Using Postgres as default database- hints, tricks and tips

SQL language for different databases has some differences, which could cause problems after migrations between these databases. Here, we collected some hints, problems could appear during migration from MySQL to PostgreSQL. We focus on the CakePHP model layer and query generation layer.  

Tables join in where expression

Often we want to join two tables using a condition like $query->where([‘Author.id = Article.author_id’]) which works fine till we dont need field alias quotes. In the case of migration to postgres, we might want to enable autoQuotes. In this case, we can use $query->newExpr()->equalFields(‘Author.idArticle.author_id’).   

Case sensitivity in like expressions

By default mysql does case insensitive search. Switching to postgres, you can note that some functionality works differently. Hopefully you have tests, which covers your code, and this will be detected during migration. Postgres uses custom syntax for such queries named ILIKE.The case of old style conditions where method arrays straight forward,  you’d just go with ILIKE instead of LIKE. But what if we want to use ILIKE in builder methods... Here is that example:     return $query->where(         function (QueryExpression $exp) use ($field, $value): QueryExpression {             return $exp->add(new \Cake\Database\Expression\Comparison($field, $value, 'string', 'ILIKE'));         });   

Type casing

As postgres is much more strict with types, type casing is not a rare operation and may be needed. Here is an example of how to perform it using FunctionExpression$expr = (new FunctionExpression('CAST'))->setConjunction(' AS ')->add([$id, 'varchar' => 'literal']); which generates expression like :id AS varchar there :id is the placeholder for variable $id. This trick, used with literal, allows you to cast to any postgres type.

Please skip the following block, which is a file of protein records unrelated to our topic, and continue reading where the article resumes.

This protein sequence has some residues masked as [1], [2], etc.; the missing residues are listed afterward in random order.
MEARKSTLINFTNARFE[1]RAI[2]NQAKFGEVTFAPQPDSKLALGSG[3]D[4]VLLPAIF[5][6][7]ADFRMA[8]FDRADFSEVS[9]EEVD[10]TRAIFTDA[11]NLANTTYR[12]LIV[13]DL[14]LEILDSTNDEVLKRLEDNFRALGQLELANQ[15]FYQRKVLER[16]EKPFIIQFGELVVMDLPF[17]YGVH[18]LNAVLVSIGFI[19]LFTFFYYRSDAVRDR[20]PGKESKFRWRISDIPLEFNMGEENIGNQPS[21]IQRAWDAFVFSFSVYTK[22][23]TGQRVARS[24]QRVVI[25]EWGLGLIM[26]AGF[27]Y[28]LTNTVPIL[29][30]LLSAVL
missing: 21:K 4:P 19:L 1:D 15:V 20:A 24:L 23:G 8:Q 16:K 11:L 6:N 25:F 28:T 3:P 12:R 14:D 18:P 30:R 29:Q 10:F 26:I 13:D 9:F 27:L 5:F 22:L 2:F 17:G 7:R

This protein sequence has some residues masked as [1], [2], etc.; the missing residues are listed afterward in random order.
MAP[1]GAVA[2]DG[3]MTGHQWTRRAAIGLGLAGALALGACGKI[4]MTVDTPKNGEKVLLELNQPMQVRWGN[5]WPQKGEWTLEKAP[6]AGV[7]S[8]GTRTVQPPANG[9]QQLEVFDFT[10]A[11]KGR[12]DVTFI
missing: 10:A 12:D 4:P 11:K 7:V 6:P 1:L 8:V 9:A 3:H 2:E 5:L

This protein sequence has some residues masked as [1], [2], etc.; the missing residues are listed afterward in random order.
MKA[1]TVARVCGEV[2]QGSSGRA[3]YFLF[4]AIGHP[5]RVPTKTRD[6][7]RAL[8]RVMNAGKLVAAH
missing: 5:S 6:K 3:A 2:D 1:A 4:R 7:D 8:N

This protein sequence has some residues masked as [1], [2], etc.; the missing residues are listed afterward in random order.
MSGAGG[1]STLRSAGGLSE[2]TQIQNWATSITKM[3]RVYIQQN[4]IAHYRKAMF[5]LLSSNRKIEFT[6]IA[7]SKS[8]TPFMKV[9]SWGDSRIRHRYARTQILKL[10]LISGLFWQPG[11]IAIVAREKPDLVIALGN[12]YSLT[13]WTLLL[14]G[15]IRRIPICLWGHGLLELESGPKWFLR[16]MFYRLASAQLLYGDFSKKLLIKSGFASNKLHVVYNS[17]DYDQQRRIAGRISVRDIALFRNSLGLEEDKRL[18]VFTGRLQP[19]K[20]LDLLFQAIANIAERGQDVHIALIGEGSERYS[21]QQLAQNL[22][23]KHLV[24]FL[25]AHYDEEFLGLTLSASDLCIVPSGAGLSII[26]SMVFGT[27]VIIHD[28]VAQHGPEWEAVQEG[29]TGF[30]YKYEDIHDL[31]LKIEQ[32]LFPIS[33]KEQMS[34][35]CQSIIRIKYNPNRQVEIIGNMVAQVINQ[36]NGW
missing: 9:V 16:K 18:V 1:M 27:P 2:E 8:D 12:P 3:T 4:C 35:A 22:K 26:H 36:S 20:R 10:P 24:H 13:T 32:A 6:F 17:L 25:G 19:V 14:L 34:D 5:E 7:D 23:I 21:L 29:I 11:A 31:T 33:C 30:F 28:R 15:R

Quotes of tables and fields

Sometimes it is critical to inform CakePHP that the field should be quoted. One recommendation is to avoid using plain strings in case of table joins, or using IS NULL as string. So if array syntax is used, all CakePHP conventions must be followed. However,  sometimes we should help the ORM and obviously wrap a field name with IdentifiedExpression. Let's take a look back to the previous example, but now we want to type cast not value, but a field. The only solution to quote field name correctly is using this code:     $id = new IdentifierExpression($this->aliasField($field));     $expr = (new FunctionExpression('CAST'))->setConjunction(' AS ')->add([$id, 'varchar' => 'literal']);   

Building complex arithmetic expressions

In case we want to generate expressions in query fields, and we don’t want to overcomplicate logic, we could use these next tricks. Here, I have created ListExpression, which could be used as a collection of expressions. Each of these are corrected, and generates a query with correct handling of each element. See: https://gist.github.com/skie/f6e4f1a1b61e0f902a507f7907c3bbf2 So, say we want to generate expressions like this: “Events”.”time_to” - “Events”.”time_from”... With ListExpression, it can be done quite easy:  $diff = new ListExpression([new IdentifierExpression('Events.time_to'), '-', new IdentifierExpression('Events.time_from')]);   Hopefully these tricks will be as useful for your baking as they have been for mine! 

CakePHP Common Errors: Saving HasMany relations